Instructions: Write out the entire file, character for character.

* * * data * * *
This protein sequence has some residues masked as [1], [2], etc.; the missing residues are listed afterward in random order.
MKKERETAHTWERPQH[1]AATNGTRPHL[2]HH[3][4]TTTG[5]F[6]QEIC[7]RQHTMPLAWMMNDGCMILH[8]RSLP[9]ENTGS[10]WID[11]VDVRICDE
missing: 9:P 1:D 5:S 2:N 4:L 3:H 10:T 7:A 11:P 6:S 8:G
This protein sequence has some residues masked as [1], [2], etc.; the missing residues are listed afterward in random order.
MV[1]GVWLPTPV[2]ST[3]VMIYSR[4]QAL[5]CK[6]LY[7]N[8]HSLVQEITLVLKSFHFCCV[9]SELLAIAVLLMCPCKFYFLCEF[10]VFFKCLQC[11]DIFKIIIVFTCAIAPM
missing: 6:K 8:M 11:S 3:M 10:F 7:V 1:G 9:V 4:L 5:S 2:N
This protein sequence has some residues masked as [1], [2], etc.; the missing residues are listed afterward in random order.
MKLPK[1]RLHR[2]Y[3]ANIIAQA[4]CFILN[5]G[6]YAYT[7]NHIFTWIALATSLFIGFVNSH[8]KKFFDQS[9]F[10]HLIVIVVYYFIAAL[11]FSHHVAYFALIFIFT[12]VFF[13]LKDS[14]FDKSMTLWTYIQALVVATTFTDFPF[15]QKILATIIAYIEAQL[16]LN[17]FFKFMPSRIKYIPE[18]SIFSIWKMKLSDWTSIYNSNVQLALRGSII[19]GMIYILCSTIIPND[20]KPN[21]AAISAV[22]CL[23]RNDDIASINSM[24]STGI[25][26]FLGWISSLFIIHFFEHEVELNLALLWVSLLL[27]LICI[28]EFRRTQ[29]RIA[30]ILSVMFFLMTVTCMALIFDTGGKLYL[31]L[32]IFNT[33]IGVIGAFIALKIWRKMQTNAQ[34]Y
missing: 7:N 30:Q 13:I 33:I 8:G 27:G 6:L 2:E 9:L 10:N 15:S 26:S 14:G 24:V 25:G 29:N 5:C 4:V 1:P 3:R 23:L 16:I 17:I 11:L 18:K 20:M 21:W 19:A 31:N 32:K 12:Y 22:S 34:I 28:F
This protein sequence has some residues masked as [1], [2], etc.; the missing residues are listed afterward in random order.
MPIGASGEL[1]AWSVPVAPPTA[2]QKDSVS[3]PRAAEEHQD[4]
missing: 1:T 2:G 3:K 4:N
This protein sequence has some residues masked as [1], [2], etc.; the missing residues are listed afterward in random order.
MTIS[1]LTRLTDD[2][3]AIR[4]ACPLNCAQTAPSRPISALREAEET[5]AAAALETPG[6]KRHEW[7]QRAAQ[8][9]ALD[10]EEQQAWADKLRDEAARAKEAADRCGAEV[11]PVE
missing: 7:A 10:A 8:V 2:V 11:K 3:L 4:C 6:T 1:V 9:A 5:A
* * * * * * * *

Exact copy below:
This protein sequence has some residues masked as [1], [2], etc.; the missing residues are listed afterward in random order.
MKKERETAHTWERPQH[1]AATNGTRPHL[2]HH[3][4]TTTG[5]F[6]QEIC[7]RQHTMPLAWMMNDGCMILH[8]RSLP[9]ENTGS[10]WID[11]VDVRICDE
missing: 9:P 1:D 5:S 2:N 4:L 3:H 10:T 7:A 11:P 6:S 8:G
This protein sequence has some residues masked as [1], [2], etc.; the missing residues are listed afterward in random order.
MV[1]GVWLPTPV[2]ST[3]VMIYSR[4]QAL[5]CK[6]LY[7]N[8]HSLVQEITLVLKSFHFCCV[9]SELLAIAVLLMCPCKFYFLCEF[10]VFFKCLQC[11]DIFKIIIVFTCAIAPM
missing: 6:K 8:M 11:S 3:M 10:F 7:V 1:G 9:V 4:L 5:S 2:N
This protein sequence has some residues masked as [1], [2], etc.; the missing residues are listed afterward in random order.
MKLPK[1]RLHR[2]Y[3]ANIIAQA[4]CFILN[5]G[6]YAYT[7]NHIFTWIALATSLFIGFVNSH[8]KKFFDQS[9]F[10]HLIVIVVYYFIAAL[11]FSHHVAYFALIFIFT[12]VFF[13]LKDS[14]FDKSMTLWTYIQALVVATTFTDFPF[15]QKILATIIAYIEAQL[16]LN[17]FFKFMPSRIKYIPE[18]SIFSIWKMKLSDWTSIYNSNVQLALRGSII[19]GMIYILCSTIIPND[20]KPN[21]AAISAV[22]CL[23]RNDDIASINSM[24]STGI[25][26]FLGWISSLFIIHFFEHEVELNLALLWVSLLL[27]LICI[28]EFRRTQ[29]RIA[30]ILSVMFFLMTVTCMALIFDTGGKLYL[31]L[32]IFNT[33]IGVIGAFIALKIWRKMQTNAQ[34]Y
missing: 7:N 30:Q 13:I 33:I 8:G 27:G 6:L 2:E 9:L 10:N 15:S 26:S 14:G 24:V 25:G 29:N 5:C 4:V 1:P 3:R 23:L 16:I 17:I 11:L 18:K 20:M 21:W 19:A 31:N 32:K 12:Y 22:S 34:I 28:F
This protein sequence has some residues masked as [1], [2], etc.; the missing residues are listed afterward in random order.
MPIGASGEL[1]AWSVPVAPPTA[2]QKDSVS[3]PRAAEEHQD[4]
missing: 1:T 2:G 3:K 4:N
This protein sequence has some residues masked as [1], [2], etc.; the missing residues are listed afterward in random order.
MTIS[1]LTRLTDD[2][3]AIR[4]ACPLNCAQTAPSRPISALREAEET[5]AAAALETPG[6]KRHEW[7]QRAAQ[8][9]ALD[10]EEQQAWADKLRDEAARAKEAADRCGAEV[11]PVE
missing: 7:A 10:A 8:V 2:V 11:K 3:L 4:C 6:T 1:V 9:A 5:A